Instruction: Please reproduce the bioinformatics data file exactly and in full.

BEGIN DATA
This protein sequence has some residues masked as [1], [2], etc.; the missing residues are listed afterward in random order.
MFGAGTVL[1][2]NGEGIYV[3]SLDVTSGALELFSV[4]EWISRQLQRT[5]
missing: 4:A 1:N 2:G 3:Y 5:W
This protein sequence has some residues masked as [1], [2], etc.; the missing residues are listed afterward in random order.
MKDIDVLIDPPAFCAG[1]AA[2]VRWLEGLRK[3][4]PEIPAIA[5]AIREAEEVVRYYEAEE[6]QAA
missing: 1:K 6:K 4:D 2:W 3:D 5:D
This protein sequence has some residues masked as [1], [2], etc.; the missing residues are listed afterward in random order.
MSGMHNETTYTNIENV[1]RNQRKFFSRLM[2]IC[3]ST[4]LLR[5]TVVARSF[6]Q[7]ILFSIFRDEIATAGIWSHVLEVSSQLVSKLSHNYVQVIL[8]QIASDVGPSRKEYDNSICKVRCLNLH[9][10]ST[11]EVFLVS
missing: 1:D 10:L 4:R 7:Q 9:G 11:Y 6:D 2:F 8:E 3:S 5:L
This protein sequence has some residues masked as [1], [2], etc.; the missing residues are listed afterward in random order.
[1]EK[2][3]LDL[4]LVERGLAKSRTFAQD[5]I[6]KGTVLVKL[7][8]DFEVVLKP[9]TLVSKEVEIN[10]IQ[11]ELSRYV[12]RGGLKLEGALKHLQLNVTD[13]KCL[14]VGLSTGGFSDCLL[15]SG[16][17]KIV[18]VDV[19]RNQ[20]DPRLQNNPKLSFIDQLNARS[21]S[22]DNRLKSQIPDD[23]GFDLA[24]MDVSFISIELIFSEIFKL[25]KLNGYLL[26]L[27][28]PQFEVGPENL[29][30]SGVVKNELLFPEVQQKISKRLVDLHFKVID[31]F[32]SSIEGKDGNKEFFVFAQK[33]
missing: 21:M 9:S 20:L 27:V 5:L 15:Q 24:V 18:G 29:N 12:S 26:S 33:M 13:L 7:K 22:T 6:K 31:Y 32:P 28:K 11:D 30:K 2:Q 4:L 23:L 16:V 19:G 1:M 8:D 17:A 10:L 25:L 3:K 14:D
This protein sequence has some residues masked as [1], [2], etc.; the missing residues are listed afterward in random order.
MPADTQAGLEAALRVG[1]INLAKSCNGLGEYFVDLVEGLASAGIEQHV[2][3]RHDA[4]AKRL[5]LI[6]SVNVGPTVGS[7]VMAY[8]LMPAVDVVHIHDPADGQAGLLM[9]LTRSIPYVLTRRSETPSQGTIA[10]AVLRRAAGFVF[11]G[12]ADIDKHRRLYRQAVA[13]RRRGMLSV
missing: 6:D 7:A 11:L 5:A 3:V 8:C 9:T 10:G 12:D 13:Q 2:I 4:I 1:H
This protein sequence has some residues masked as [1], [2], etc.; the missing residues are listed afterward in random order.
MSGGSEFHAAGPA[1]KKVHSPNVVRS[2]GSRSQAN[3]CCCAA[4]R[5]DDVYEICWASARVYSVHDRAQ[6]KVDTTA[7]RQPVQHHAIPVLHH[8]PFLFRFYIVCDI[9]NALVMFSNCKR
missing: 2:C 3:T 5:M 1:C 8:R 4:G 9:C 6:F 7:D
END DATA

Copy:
This protein sequence has some residues masked as [1], [2], etc.; the missing residues are listed afterward in random order.
MFGAGTVL[1][2]NGEGIYV[3]SLDVTSGALELFSV[4]EWISRQLQRT[5]
missing: 4:A 1:N 2:G 3:Y 5:W
This protein sequence has some residues masked as [1], [2], etc.; the missing residues are listed afterward in random order.
MKDIDVLIDPPAFCAG[1]AA[2]VRWLEGLRK[3][4]PEIPAIA[5]AIREAEEVVRYYEAEE[6]QAA
missing: 1:K 6:K 4:D 2:W 3:D 5:D
This protein sequence has some residues masked as [1], [2], etc.; the missing residues are listed afterward in random order.
MSGMHNETTYTNIENV[1]RNQRKFFSRLM[2]IC[3]ST[4]LLR[5]TVVARSF[6]Q[7]ILFSIFRDEIATAGIWSHVLEVSSQLVSKLSHNYVQVIL[8]QIASDVGPSRKEYDNSICKVRCLNLH[9][10]ST[11]EVFLVS
missing: 1:D 10:L 4:R 7:Q 9:G 11:Y 6:D 2:F 8:E 3:S 5:L
This protein sequence has some residues masked as [1], [2], etc.; the missing residues are listed afterward in random order.
[1]EK[2][3]LDL[4]LVERGLAKSRTFAQD[5]I[6]KGTVLVKL[7][8]DFEVVLKP[9]TLVSKEVEIN[10]IQ[11]ELSRYV[12]RGGLKLEGALKHLQLNVTD[13]KCL[14]VGLSTGGFSDCLL[15]SG[16][17]KIV[18]VDV[19]RNQ[20]DPRLQNNPKLSFIDQLNARS[21]S[22]DNRLKSQIPDD[23]GFDLA[24]MDVSFISIELIFSEIFKL[25]KLNGYLL[26]L[27][28]PQFEVGPENL[29][30]SGVVKNELLFPEVQQKISKRLVDLHFKVID[31]F[32]SSIEGKDGNKEFFVFAQK[33]
missing: 21:M 9:S 20:L 27:V 5:L 15:Q 24:V 18:G 29:N 12:S 26:S 33:M 13:L 7:K 22:T 6:K 31:Y 32:P 28:K 11:D 30:K 2:Q 4:L 23:L 16:V 19:G 1:M 8:D 17:A 10:L 25:L 3:K 14:D
This protein sequence has some residues masked as [1], [2], etc.; the missing residues are listed afterward in random order.
MPADTQAGLEAALRVG[1]INLAKSCNGLGEYFVDLVEGLASAGIEQHV[2][3]RHDA[4]AKRL[5]LI[6]SVNVGPTVGS[7]VMAY[8]LMPAVDVVHIHDPADGQAGLLM[9]LTRSIPYVLTRRSETPSQGTIA[10]AVLRRAAGFVF[11]G[12]ADIDKHRRLYRQAVA[13]RRRGMLSV
missing: 6:D 7:A 11:L 5:A 3:V 8:C 9:T 10:G 12:D 13:Q 2:I 4:I 1:H
This protein sequence has some residues masked as [1], [2], etc.; the missing residues are listed afterward in random order.
MSGGSEFHAAGPA[1]KKVHSPNVVRS[2]GSRSQAN[3]CCCAA[4]R[5]DDVYEICWASARVYSVHDRAQ[6]KVDTTA[7]RQPVQHHAIPVLHH[8]PFLFRFYIVCDI[9]NALVMFSNCKR
missing: 2:C 3:T 5:M 1:C 8:R 4:G 9:C 6:F 7:D